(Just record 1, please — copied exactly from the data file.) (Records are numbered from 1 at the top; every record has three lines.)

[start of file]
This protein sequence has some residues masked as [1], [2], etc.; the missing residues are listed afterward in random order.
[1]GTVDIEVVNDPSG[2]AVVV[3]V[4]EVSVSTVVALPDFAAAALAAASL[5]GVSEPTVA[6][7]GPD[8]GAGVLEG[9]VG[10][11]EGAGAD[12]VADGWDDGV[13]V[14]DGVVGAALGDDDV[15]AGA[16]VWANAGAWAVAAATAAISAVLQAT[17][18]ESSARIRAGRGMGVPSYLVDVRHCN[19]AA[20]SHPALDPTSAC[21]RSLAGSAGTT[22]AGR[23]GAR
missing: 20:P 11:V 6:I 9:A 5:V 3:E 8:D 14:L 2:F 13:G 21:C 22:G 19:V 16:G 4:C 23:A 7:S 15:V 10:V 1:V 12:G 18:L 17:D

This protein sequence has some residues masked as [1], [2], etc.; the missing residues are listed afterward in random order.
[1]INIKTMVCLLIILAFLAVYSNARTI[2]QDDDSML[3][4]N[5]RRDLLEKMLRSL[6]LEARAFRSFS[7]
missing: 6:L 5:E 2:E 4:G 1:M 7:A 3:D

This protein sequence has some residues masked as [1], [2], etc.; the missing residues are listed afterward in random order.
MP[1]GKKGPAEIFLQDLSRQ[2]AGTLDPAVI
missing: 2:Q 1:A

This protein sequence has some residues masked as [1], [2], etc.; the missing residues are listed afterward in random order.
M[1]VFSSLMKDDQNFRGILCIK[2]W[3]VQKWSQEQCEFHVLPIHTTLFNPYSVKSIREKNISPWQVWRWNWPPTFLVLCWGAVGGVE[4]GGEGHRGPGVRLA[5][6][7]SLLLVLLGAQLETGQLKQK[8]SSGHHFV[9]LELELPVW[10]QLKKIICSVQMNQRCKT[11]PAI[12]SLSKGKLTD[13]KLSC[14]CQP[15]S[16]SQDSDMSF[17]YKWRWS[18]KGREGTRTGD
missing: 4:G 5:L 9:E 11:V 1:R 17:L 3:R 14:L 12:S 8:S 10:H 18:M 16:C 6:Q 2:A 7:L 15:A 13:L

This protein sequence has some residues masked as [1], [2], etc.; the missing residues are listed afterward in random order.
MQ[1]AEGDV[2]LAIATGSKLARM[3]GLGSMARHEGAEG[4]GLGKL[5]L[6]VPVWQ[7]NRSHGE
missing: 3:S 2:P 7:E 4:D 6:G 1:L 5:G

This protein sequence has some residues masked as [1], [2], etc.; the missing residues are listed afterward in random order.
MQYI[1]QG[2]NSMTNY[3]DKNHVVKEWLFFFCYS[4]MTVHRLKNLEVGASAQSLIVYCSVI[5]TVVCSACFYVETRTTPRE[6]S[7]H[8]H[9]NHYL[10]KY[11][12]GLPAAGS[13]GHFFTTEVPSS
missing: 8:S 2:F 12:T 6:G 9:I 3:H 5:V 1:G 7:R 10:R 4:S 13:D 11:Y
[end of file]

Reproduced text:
This protein sequence has some residues masked as [1], [2], etc.; the missing residues are listed afterward in random order.
[1]GTVDIEVVNDPSG[2]AVVV[3]V[4]EVSVSTVVALPDFAAAALAAASL[5]GVSEPTVA[6][7]GPD[8]GAGVLEG[9]VG[10][11]EGAGAD[12]VADGWDDGV[13]V[14]DGVVGAALGDDDV[15]AGA[16]VWANAGAWAVAAATAAISAVLQAT[17][18]ESSARIRAGRGMGVPSYLVDVRHCN[19]AA[20]SHPALDPTSAC[21]RSLAGSAGTT[22]AGR[23]GAR
missing: 20:P 11:V 6:I 9:A 5:V 3:E 8:D 14:L 2:F 13:G 21:C 22:G 19:V 16:G 4:C 23:A 7:S 15:V 10:V 1:V 12:G 18:L 17:D